Q: What is the role of government in ensuring Canadian universities have the resources to continue making meaningful contributions on the national and global stages?
A: World leading economies have world leading universities and Canada needs to do its part to ensure that research at our universities is supported. Research and innovation spur the development of new technologies, new enterprises and the jobs of tomorrow, all of which add to Canadas competitiveness in the global economy. The federal government must play a central role in fostering a successful research and business environment, which includes investing in research funding, facilities, students and researchers. By prioritizing investments in Canadian universities, we are helping our country succeed in an increasingly competitive world where our creativity and scientific expertise will set us apart.
Q: Our communications sector, among others, has positioned Canada as a global competitor in the knowledgebased market. In light of increasing competition amongst other knowledge-based economies, do you feel adequate attention is being paid to research and development funding in Canada?
A: No, I believe there is much more that can be done. Over the past decade, companies like Research In Motion and Nortel were not only business giants in the global economy, they were ambassadors for Canadian innovation. But global competitors have upped their game. In an increasingly competitive world, the Conservative government has fallen short by failing to facilitate a competitive business environment or foster Canadian innovation. This is a missed opportunity to help Canada succeed in an increasingly competitive world. To create the jobs of tomorrow, a federal government that understands and appreciates the role of research and development needs to work with both academic and business sectors to create the right climate for investment in new and emerging fields. This is something a Liberal government would do.
Q: Economically, Canada relies primarily on the manufacturing and natural resource sectors. Given sustainability issues, is there any compelling argument to be made for expanding our global presence within knowledge-based markets?
A: Canada cannot be a nation overly dependent on primary resources if it is to sustain itself in the twenty-first century global economy. However, our expertise in these sectors can help us lead the development of energy saving technologies and renewable energy capabilities in addition to other investments in high-tech fields, and genome and health research. These are the markets of the future and the fruits of this research will make all Canadians more prosperous for generations to come.
Q: With regards to arts and culture, Prime Minister Harpers funding agenda is a matter of public record. What role do you feel Canadas arts and culture communities play in enriching the fabric of our national identity across the country and abroad?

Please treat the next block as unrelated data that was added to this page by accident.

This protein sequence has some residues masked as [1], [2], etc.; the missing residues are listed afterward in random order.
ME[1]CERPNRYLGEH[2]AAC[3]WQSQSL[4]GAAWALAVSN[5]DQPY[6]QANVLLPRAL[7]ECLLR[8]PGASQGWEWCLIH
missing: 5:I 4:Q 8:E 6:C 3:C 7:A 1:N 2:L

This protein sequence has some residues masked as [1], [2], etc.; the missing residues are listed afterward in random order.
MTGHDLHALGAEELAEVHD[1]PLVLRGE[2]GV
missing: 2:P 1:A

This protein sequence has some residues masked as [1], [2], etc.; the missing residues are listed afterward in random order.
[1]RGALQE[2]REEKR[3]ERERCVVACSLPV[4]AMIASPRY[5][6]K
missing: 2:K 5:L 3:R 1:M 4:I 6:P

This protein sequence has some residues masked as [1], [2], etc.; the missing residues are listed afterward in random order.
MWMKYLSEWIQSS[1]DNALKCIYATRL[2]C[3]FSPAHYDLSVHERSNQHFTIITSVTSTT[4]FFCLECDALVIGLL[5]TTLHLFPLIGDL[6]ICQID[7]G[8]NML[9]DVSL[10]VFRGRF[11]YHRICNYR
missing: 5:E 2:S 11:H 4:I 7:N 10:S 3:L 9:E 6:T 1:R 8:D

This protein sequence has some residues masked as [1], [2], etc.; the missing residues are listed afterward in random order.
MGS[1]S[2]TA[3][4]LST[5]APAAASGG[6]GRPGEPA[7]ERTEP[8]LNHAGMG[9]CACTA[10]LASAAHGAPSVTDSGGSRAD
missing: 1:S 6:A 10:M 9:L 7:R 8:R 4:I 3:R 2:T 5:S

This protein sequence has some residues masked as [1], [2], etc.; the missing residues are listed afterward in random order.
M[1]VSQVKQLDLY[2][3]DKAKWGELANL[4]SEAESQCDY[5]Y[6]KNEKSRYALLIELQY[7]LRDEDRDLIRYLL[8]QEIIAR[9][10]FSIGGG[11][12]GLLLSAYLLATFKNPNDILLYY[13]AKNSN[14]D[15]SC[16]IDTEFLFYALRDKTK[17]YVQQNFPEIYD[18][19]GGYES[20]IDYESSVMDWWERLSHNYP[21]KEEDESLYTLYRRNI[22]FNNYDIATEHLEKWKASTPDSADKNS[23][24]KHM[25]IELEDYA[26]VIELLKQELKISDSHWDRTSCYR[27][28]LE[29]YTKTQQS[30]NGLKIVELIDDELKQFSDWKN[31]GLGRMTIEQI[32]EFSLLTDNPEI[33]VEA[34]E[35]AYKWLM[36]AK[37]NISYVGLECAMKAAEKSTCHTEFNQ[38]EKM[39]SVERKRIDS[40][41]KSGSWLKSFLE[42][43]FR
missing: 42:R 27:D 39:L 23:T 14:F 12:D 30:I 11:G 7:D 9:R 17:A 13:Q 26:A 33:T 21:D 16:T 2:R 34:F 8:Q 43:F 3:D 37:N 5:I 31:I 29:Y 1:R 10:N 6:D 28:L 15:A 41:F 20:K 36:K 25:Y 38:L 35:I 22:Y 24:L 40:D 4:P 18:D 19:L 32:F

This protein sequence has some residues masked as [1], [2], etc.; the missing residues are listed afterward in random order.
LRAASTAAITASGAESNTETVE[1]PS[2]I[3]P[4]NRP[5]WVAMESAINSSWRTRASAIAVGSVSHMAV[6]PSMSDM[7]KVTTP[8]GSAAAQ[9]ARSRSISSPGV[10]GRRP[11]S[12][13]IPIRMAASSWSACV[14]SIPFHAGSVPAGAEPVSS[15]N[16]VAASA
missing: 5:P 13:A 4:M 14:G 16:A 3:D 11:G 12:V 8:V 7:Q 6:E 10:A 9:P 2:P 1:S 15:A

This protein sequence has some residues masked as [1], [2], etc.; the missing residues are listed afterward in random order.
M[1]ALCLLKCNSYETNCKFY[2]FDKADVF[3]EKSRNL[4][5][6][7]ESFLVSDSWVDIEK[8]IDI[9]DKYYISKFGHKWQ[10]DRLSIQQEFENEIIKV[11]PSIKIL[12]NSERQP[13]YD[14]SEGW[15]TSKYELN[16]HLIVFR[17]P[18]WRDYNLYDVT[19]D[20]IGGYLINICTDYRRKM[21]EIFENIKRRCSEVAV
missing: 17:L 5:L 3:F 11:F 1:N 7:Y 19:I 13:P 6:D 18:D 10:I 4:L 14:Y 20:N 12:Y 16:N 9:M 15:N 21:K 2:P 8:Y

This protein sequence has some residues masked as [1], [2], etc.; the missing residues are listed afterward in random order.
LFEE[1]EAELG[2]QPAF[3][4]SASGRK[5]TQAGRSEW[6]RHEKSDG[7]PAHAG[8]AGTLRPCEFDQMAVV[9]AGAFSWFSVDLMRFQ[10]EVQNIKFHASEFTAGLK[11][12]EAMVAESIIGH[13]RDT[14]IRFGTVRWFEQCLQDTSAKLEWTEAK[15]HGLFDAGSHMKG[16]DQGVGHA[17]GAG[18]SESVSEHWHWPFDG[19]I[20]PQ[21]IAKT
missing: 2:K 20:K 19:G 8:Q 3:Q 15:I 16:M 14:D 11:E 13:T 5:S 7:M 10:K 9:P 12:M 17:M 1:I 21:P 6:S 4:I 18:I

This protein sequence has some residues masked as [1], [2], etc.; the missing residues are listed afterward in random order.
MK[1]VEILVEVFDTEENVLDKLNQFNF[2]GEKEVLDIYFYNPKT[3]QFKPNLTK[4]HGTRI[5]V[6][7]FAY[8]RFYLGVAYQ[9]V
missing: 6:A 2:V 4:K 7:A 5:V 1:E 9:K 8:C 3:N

A: The arts are at the heart of our national identity. The artistic community enriches the fabric of our daily lives but they do much more than that: they tell the Canadian story, both at home and abroad. It is vital that the government ensures that a wide range of Canadian voices are heard at home and around the world. Prime Minister Stephen Harpers cuts to arts and culture funding were shortsighted and ideologically driven. But he got it wrong and his government was out of step. As Canadians demonstrated when this issue came to light, Canadians do support the arts, and so would a Liberal government.
Q: Cuts to Canadian Heritage funding have largely been targeted at regional arts and cultural programs, leaving youth, sport, identity and other initiatives of national scope relatively untouched. Contrasting that trend, some of our European counterparts have instead chosen to decentralize funding and place it back into the hands of local and regional arts and cultural interests. Do you feel that Canadas cultural footprint is better informed through regional or national cultural programming?
A: There is no question that we need both regional and national funding for arts and culture. Its true that Canadas multicultural and multi-ethnic fabric must be promoted at the local and regional levels, as that is the best way to promote rich and vibrant communities. At the same time, we enjoy a national history and common experiences that can be promoted and shared through national cultural programming.
Q: In 2007, The Conference Board of Canada estimated our national cultural footprint at $84.6 billion, or 7.4% of Canadas total GDP. If we assume strength in the cultural sector as an informer of success in a knowledge-based economy, rather than a consequence of it, do you see this as an opportunity for Canada to compete more openly in the international information market?
A: The prevalence of cultural goods in a society speaks to the value placed on creative, imaginative and innovative endeavours. Our support for these endeavours will not only help Canadians compete in the knowledge-based economy, it will also draw talent to Canada. As such, there is definitely a role for the federal government to do more to foster achievements in these areas, including the scientific and technical achievements of those who work in cultural communities, which are often overlooked.
Q: Aside from funding, what can the federal government do to nurture local and regional laboratories of cultural capital?
A: Funding should not be underestimated as a powerful tool of public policy. The key is ensuring that government funding leads to long-term support for cultural industries. For example, funding of cultural infrastructure can provide a home for cultural industries and a showcase for cultural achievements and events. As well, effective use of tax policy can drive significant investment that would go elsewhere.